Venezuelan President Nicolas Maduro will be sworn in to a second term Thursday amid international calls for him to step down and a devastating economic crisis, but with some long-time friends in attendance both from abroad and at home.
A dozen Latin American governments and Canada in a coalition have rejected the legitimacy of Maduro's next term, and Washington has sanctioned top officials in his government, but Cuba's President Miguel Diaz-Canel and Bolivian President Evo Morales were coming to Caracas to show their support.
And while Maduro's popularity has plunged amid scarcities, hyperinflation and rising authoritarianism that have sparked a mass emigration, supporters who receive government subsidies in shantytowns continue to back the man who took over for the late Hugo Chavez.
Maduro's second term will extend Venezuela's socialist revolution amid widespread complaints that he has stripped Venezuela of its last vestiges of democracy.
The economic collapse has left the nation of roughly 30 million in the throes of a historic crisis.
An estimated 2.3 million Venezuelans have fled their nation's hyperinflation, food and medical shortages over the last two years, according to the United Nations. Those remaining live on a monthly minimum wage equal to less than $5 and falling daily.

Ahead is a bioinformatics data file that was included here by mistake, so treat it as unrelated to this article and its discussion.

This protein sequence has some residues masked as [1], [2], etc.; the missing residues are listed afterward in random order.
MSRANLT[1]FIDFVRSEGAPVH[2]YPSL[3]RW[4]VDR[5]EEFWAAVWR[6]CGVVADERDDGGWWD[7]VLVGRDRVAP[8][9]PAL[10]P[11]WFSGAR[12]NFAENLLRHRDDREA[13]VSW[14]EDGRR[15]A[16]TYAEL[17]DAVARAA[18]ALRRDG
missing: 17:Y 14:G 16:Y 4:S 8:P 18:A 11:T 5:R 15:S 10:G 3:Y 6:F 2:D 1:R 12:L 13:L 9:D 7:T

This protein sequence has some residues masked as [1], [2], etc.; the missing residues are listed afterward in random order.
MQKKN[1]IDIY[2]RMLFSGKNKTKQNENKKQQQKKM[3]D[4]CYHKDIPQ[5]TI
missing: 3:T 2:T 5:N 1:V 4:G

Venezuela's splintered opposition movement has failed to counter the socialist party's dominance. Maduro's government has jailed or driven into exile its most popular leaders.
Anti-government politicians successfully rallied thousands to the streets across Venezuela for four months of demonstrations in 2017, when clashes with government forces left more than 120 protesters dead and thousands injured. Maduro remained squarely in power.
The Trump administration has increased pressure on Maduro through financial sanctions, this week singling out powerful Venezuelan media magnate Raul Gorrin. U.S. banks are also banned from doing business with Venezuela, putting a financial strangle-hold on the cash-strapped country.